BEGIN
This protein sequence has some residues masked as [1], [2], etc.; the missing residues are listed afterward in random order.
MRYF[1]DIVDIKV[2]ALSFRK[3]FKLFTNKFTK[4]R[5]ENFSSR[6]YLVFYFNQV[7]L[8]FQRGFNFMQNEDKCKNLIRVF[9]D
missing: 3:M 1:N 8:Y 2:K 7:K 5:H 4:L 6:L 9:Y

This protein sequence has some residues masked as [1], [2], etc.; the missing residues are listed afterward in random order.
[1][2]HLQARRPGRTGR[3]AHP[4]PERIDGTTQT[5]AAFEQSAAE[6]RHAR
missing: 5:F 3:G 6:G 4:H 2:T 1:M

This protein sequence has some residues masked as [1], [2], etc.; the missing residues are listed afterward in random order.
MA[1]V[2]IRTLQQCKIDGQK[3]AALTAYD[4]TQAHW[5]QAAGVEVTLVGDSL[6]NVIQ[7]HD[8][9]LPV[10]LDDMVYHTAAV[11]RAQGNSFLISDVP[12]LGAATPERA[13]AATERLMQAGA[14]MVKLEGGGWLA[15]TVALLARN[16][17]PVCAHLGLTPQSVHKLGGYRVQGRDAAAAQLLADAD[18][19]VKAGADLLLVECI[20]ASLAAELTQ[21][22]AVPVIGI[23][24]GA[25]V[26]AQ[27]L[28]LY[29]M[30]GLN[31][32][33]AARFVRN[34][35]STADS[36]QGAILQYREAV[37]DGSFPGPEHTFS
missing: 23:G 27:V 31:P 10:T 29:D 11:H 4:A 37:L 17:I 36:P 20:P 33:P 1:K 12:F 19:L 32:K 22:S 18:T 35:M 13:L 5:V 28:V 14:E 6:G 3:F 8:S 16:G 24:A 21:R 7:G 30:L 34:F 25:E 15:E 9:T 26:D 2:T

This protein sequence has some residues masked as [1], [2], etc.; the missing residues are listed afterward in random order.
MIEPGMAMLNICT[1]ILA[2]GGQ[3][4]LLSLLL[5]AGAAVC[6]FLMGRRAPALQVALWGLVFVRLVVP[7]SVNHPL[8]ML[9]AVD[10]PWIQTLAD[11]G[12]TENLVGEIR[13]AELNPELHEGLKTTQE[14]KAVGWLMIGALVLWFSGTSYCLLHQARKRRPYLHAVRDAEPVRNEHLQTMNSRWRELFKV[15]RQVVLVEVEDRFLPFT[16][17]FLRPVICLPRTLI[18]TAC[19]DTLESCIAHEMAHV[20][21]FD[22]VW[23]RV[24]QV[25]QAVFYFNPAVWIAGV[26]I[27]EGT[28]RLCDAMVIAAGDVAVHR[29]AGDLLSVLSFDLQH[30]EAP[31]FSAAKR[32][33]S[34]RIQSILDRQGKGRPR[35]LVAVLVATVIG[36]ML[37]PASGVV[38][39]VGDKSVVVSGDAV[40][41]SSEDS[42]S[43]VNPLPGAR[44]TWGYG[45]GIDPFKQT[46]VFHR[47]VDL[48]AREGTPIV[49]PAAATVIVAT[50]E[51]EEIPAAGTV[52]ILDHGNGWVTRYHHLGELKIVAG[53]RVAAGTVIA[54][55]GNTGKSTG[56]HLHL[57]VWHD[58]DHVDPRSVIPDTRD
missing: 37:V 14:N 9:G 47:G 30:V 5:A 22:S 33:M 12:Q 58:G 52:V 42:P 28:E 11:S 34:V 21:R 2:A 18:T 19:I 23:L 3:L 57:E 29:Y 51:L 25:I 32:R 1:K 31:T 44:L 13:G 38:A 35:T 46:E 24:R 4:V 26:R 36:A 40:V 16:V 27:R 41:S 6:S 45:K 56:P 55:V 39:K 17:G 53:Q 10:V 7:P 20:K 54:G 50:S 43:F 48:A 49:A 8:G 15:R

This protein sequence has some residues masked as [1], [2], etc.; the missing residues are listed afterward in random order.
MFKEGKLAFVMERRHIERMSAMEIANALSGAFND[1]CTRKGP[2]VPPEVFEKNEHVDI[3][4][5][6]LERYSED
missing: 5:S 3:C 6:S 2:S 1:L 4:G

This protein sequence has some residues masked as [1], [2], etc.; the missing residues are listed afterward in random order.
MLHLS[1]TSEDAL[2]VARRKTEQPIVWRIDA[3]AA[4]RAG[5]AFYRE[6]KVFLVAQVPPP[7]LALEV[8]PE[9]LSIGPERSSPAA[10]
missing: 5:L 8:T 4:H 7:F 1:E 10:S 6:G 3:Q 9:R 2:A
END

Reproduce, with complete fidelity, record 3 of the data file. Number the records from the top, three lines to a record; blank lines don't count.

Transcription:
This protein sequence has some residues masked as [1], [2], etc.; the missing residues are listed afterward in random order.
MA[1]V[2]IRTLQQCKIDGQK[3]AALTAYD[4]TQAHW[5]QAAGVEVTLVGDSL[6]NVIQ[7]HD[8][9]LPV[10]LDDMVYHTAAV[11]RAQGNSFLISDVP[12]LGAATPERA[13]AATERLMQAGA[14]MVKLEGGGWLA[15]TVALLARN[16][17]PVCAHLGLTPQSVHKLGGYRVQGRDAAAAQLLADAD[18][19]VKAGADLLLVECI[20]ASLAAELTQ[21][22]AVPVIGI[23][24]GA[25]V[26]AQ[27]L[28]LY[29]M[30]GLN[31][32][33]AARFVRN[34][35]STADS[36]QGAILQYREAV[37]DGSFPGPEHTFS
missing: 23:G 27:V 31:P 10:T 29:D 11:H 4:A 37:L 17:I 36:P 20:P 33:P 1:K 12:F 19:L 32:K 22:S 18:T 35:M 13:L 5:V 28:V 14:E 6:G 3:F 8:S 16:G 24:A 21:R 7:G 30:L 34:F 25:E 15:E 9:T 26:D 2:T